Report: A-Rod paid his cousin Yuri Sucart nearly $1 million to keep quiet about PED use

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This was a pretty quiet year on the Alex Rodriguez front as he served out his year-long suspension for his connection to the Biogenesis scandal, but just days after being reinstated by the Yankees, he’s back in the news again. And as usual, it has nothing to do with anything on a baseball field.

According to Michael O’Keeffe, Christian Red, and Teri Thompson of the New York Daily News, Rodriguez allegedly paid his cousin Yuri Sucart nearly $1 million to stay silent about his use of performance-enhancing drugs.

Alex Rodriguez’s infamous “Cousin Yuri Sucart” threatened to expose the Yankee superstar’s doping secrets unless the scandal-ridden slugger coughed up “enormous sums of money,” according to court papers filed last week in U.S. District Court for the Southern District of Florida.

Rodriguez caved, entering into a confidential settlement with Sucart on June 5, 2013, agreeing to pay Sucart one $700,000 payment for his silence, in addition to three more payments made to Sucart that totalled $200,000.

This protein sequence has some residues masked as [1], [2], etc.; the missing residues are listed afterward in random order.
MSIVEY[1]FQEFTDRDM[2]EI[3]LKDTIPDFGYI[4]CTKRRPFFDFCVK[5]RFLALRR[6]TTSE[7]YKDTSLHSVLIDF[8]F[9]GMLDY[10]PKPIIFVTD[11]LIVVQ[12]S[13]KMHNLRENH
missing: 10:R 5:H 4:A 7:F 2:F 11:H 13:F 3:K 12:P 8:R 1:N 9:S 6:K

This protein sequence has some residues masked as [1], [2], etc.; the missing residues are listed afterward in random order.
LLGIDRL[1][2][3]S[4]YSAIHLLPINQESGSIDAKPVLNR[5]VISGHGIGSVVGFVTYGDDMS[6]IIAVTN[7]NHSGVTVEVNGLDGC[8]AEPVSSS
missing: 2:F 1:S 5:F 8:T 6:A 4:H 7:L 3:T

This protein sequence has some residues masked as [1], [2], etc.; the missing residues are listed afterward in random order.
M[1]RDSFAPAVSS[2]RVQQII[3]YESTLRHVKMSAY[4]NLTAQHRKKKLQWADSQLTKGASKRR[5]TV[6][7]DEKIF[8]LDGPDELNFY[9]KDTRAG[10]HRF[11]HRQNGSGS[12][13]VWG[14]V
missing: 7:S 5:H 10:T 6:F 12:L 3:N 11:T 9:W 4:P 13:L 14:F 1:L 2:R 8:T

In a Dec. 18, 2012 letter, Sucart’s former attorney, Jeffrey Sonn, had demanded $5 million and a “life estate” for Sucart and his wife, according to the court papers.

Sucart is currently a defendant in a federal case involving Biogenesis. He has pleaded not guilty. The Daily News story suggests that Rodriguez could potentially be a witness against Sucart.

There’s a long history between these two, as Rodriguez admitted in 2009 that he received performance-enhancing drugs from Sucart when he was a member of the Rangers. The Yankees told Rodriguez to keep Sucart away from the team shortly after that. Rodriguez remained in contact with Sucart anyway and even got him a duplicate 2009 World Series ring. Sucart later sold it in an auction.

Rodriguez isn’t going to win in the court of the public opinion at this point and what was given to Sucart will be viewed as hush money, but couldn’t you also call it extortion?

Here’s A-Rod’s response, via his spokesman Ron Berkowitz. It’s basically a non-statement statement: